May 15, 2024, 06:27AM

The Little Streets of New York City

There are no “big” streets in NYC; where applicable, the adjective “great” is used, as in Great Jones St. in Noho.

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I was thinking about the streets in New York City that are “Little.” In most cases that’s just what they are, but there are exceptions. I thought it’d be fun to list NYC’s streets here that have “Little” as a prefix, and note why they have that name.

If you look at a street map of western Manhattan (you can do so here) Little W. 12th St. runs between West and Gansevoort Sts., just south of W. 13th, occupying territory that W. 12th St. would be expected to occupy. But W. 12th isn’t here, since there’s already a W. 12th in the Village, running on the slanted street plan of the neighborhood, a few blocks south of here.

What happened to complicate things?

The answer goes back to the mid-1850s when the city decided to get rid of three Greenwich Village Streets: Amos, Hammond, and Troy, making them western extensions of W. 10th, 11th and 12th Sts., respectively. When the Orphan Asylum Society on Asylum Street was torn down in 1833, the city also renamed Asylum St. as a northwest extension of W. 4th, creating the familiar odd intersections of 4th and 10th, 4th and 11th, etc. that Villagers take in stride these days. These machinations left that orphaned bit of W. 12th between Gansevoort and West St. out in the cold. By 1885, that section was called N. 12th, to differentiate it from W. 12th, but apparently something a bit stronger was needed and by 1890 or so it was Little W. 12th.

Until the 1990s, Little W. 12th was the heart of the Meatpacking District, with overnight activity both from wholesale meat distributors, hookers and hustlers, but chic restaurants and retail overspread that area beginning in that decade. High rise apartments followed and today, it’s an exclusive enclave.

Little St. is little: what you see here, one block between Evans and Plymouth Sts. in Vinegar Hill, Brooklyn with just one address (#60, behind the Brutalist building on the corner) is the entire length of the street. Until a few decades ago there was another block, but the modern Con Ed plant took it over, and you have a better chance of visiting the Sea of Tranquility on the moon than you do getting into Con Ed territory.

However, Little St. isn’t named for its short length. According to Leonard Benardo and Jennifer Weiss in Brooklyn By Name, it honors a local tavern owner, John Little, who ran a ferry with Captain Samuel Evans (also honored here with a street name) from Little St. across the East River to Walnut St. in Manhattan. (Walnut St. is now called Jackson St.) Unfortunately, this is the best view you can get of the Naval Commandant’s House, which, when the Navy Yard closed in 1966, was sold to a private owner. The mansion was built in 1806. The New York Times’ late great Christopher Gray got inside for a look in 2006.

Little Nassau St. runs for one and a half blocks, from Taaffe Pl. to just past Kent Ave. in Clinton Hill, Brooklyn, just south of Flushing Ave. Much of its north side is taken up by this massive former stable and administration building for the Department of Sanitation, then the Department of Street Cleaning, constructed in 1904-05 for $370,000. It occupies an entire block and today houses offices for the NYC Department of Environmental Protection.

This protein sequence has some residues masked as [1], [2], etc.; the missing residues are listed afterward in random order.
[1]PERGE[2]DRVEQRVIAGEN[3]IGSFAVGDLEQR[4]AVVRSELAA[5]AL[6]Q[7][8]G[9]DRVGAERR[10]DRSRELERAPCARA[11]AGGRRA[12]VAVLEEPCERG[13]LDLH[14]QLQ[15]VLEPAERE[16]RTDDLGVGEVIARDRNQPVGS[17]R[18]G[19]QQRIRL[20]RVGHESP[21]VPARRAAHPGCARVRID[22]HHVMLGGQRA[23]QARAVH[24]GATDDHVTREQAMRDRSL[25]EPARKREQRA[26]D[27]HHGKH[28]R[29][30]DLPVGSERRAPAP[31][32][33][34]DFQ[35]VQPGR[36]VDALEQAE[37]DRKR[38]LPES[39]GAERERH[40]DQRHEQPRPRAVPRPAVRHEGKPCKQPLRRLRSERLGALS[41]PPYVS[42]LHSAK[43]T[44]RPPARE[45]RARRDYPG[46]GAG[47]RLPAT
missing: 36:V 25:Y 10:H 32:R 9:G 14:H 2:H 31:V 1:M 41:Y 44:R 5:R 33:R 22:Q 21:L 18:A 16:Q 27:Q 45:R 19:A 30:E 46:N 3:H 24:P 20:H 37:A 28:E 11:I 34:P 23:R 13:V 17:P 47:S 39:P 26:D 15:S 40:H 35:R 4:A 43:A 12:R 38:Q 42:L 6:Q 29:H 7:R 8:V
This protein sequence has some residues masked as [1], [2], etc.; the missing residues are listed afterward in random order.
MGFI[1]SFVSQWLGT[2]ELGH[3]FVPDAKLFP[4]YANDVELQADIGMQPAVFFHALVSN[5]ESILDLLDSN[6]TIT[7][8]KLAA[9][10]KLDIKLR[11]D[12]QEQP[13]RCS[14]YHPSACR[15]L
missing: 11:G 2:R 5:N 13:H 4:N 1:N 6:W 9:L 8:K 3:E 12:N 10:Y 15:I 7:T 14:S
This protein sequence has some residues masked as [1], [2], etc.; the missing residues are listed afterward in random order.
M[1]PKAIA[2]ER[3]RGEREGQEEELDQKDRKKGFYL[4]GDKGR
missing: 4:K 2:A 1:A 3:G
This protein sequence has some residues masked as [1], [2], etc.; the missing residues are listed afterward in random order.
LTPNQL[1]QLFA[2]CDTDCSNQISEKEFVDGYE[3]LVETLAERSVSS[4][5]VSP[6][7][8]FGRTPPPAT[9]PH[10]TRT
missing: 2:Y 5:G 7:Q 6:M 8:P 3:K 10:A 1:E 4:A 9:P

I’ve never ascertained why it’s called Little Nassau St. Flushing Ave. is an eastern extension of Nassau St. east of Navy St.; however, at this location, Nassau St. is a couple of miles away and the street should be called “Little Flushing Ave.” Flushing Ave. south of the Navy Yard has always had that name on maps going back to the 1850s.

Little Clove Rd. is fairly busy, running west and north from Clove Rd. about a mile to Victory Blvd. on the north side of the Staten Island Expressway in Staten Island’s Sunnyside.

When I first encountered it on bus rides to Staten Island as a kid in the 1960s, I’d thought it was created as a service road along with the expressway, but this 1949 Hagstrom proves otherwise. Little Clove Rd. isn’t particularly “little” but it’s shorter than Clove Rd. itself, which “cleaves” a valley in Staten Island, cutting from the north shore all the way to Hylan Blvd.

Little Neck Parkway is hardly “little” at all as it’s a major thoroughfare from just north of the LIRR tracks south to Jericho Turnpike at Floral Park. The parkway, and the neighborhood, are named for the smaller of two peninsulas jutting into Long Island Sound: the larger one is Great Neck. In the 19th century, clams harvested in the Sound were delicacies in NYC restaurants until the waters got too polluted to support them.

Until 1920 or so Little Neck Parkway went by a number of different names; north of Marathon Parkway it was Old House Landing Rd., which went to a former dock at Virginia Point, remnants of which are still visible. South of that, it was Little Neck Rd. When the Queens Topographical Bureau decided to number Queens streets and re-number addresses, the entire length became Little Neck Parkway (instead of the “boulevard” other lengthy roads got).

As an aside, there are no “big” streets in NYC; where applicable, the adjective “great” is used, as in Great Jones St. in Noho.

—Kevin Walsh is the webmaster of the award-winning website Forgotten NY, and the author of the books Forgotten New York (HarperCollins, 2006) and also, with the Greater Astoria Historical Society, Forgotten Queens (Arcadia, 2013)


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